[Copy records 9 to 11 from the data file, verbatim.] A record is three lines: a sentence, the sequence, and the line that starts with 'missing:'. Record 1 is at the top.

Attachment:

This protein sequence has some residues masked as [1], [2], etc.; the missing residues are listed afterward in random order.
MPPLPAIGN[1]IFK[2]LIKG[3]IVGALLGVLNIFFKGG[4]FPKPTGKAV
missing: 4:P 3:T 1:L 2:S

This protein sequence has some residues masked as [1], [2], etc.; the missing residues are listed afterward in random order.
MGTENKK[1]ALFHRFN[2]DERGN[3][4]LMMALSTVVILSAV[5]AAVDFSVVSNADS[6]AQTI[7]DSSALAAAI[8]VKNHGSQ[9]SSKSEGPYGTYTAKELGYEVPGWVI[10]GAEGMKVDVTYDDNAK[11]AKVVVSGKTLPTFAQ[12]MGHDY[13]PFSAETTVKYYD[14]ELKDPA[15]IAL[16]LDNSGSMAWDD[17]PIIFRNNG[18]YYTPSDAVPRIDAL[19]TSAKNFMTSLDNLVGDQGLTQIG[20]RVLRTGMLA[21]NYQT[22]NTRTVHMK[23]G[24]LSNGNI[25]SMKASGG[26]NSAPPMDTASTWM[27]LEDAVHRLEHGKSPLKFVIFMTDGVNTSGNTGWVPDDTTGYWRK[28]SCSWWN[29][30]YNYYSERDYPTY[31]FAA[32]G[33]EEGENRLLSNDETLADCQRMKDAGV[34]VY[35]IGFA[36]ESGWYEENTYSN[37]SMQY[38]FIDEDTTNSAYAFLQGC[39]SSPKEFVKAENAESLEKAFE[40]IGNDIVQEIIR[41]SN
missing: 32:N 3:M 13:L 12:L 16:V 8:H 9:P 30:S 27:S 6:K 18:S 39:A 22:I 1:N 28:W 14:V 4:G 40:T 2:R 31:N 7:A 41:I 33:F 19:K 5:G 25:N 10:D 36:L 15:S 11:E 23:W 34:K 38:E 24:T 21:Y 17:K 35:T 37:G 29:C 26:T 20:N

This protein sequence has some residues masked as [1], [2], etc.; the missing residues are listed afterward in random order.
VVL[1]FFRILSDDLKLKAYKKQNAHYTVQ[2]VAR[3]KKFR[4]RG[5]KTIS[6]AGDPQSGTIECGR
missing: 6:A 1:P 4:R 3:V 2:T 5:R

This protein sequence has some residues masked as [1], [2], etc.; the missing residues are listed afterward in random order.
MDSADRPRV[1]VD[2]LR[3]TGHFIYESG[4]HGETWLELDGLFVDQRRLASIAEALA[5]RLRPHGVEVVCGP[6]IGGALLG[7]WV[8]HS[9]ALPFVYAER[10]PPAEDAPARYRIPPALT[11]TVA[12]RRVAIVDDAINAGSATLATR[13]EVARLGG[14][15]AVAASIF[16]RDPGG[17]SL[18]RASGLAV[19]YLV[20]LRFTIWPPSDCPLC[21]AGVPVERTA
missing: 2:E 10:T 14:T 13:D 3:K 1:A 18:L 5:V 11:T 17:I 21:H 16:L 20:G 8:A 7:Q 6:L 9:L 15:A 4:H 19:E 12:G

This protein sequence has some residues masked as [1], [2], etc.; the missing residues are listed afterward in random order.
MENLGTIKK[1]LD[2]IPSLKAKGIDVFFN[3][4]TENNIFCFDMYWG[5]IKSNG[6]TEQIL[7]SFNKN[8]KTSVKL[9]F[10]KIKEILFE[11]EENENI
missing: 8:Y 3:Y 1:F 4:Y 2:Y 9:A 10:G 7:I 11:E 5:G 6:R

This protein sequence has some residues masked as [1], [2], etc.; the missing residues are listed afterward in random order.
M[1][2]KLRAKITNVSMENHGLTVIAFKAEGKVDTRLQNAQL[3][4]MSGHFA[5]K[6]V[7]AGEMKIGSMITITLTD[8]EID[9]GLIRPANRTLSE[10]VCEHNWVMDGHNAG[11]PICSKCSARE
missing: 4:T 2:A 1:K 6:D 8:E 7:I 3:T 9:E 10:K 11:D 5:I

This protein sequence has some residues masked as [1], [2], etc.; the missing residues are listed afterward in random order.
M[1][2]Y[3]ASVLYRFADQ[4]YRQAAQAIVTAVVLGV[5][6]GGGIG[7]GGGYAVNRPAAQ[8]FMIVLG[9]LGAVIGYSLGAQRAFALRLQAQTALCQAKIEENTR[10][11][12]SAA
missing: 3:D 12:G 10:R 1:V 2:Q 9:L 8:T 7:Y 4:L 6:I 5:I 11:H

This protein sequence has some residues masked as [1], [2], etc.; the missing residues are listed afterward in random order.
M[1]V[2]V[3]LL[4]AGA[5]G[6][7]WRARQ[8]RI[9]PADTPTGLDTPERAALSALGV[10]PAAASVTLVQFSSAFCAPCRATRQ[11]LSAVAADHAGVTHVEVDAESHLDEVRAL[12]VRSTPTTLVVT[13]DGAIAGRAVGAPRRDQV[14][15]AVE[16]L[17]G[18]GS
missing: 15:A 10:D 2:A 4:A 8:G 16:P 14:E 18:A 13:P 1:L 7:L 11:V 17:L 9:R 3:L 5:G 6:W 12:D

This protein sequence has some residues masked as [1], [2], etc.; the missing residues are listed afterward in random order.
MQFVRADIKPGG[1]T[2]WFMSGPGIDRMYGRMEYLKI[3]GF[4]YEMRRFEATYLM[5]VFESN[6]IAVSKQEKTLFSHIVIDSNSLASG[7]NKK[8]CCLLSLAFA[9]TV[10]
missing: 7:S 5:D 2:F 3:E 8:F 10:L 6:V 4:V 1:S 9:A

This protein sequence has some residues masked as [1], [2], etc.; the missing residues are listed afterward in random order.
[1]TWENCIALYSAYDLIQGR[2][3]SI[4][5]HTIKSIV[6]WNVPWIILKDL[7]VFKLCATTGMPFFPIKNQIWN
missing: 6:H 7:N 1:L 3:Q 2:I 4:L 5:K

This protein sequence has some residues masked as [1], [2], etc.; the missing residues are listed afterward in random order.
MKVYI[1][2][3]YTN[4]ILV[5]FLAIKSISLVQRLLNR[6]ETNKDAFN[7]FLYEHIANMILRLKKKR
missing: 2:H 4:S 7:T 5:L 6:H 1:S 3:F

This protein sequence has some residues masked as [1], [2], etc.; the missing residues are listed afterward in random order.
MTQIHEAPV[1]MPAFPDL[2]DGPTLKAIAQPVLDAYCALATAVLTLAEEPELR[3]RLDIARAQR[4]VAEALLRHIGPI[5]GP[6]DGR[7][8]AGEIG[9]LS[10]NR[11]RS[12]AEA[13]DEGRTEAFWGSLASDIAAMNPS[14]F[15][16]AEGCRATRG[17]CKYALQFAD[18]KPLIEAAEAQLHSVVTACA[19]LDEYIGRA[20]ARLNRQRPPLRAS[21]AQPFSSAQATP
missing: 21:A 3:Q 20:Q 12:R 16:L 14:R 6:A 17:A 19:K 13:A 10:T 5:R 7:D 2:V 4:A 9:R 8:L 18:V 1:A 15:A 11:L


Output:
This protein sequence has some residues masked as [1], [2], etc.; the missing residues are listed afterward in random order.
MQFVRADIKPGG[1]T[2]WFMSGPGIDRMYGRMEYLKI[3]GF[4]YEMRRFEATYLM[5]VFESN[6]IAVSKQEKTLFSHIVIDSNSLASG[7]NKK[8]CCLLSLAFA[9]TV[10]
missing: 7:S 5:D 2:F 3:E 8:F 10:L 6:V 4:V 1:S 9:A

This protein sequence has some residues masked as [1], [2], etc.; the missing residues are listed afterward in random order.
[1]TWENCIALYSAYDLIQGR[2][3]SI[4][5]HTIKSIV[6]WNVPWIILKDL[7]VFKLCATTGMPFFPIKNQIWN
missing: 6:H 7:N 1:L 3:Q 2:I 4:L 5:K

This protein sequence has some residues masked as [1], [2], etc.; the missing residues are listed afterward in random order.
MKVYI[1][2][3]YTN[4]ILV[5]FLAIKSISLVQRLLNR[6]ETNKDAFN[7]FLYEHIANMILRLKKKR
missing: 2:H 4:S 7:T 5:L 6:H 1:S 3:F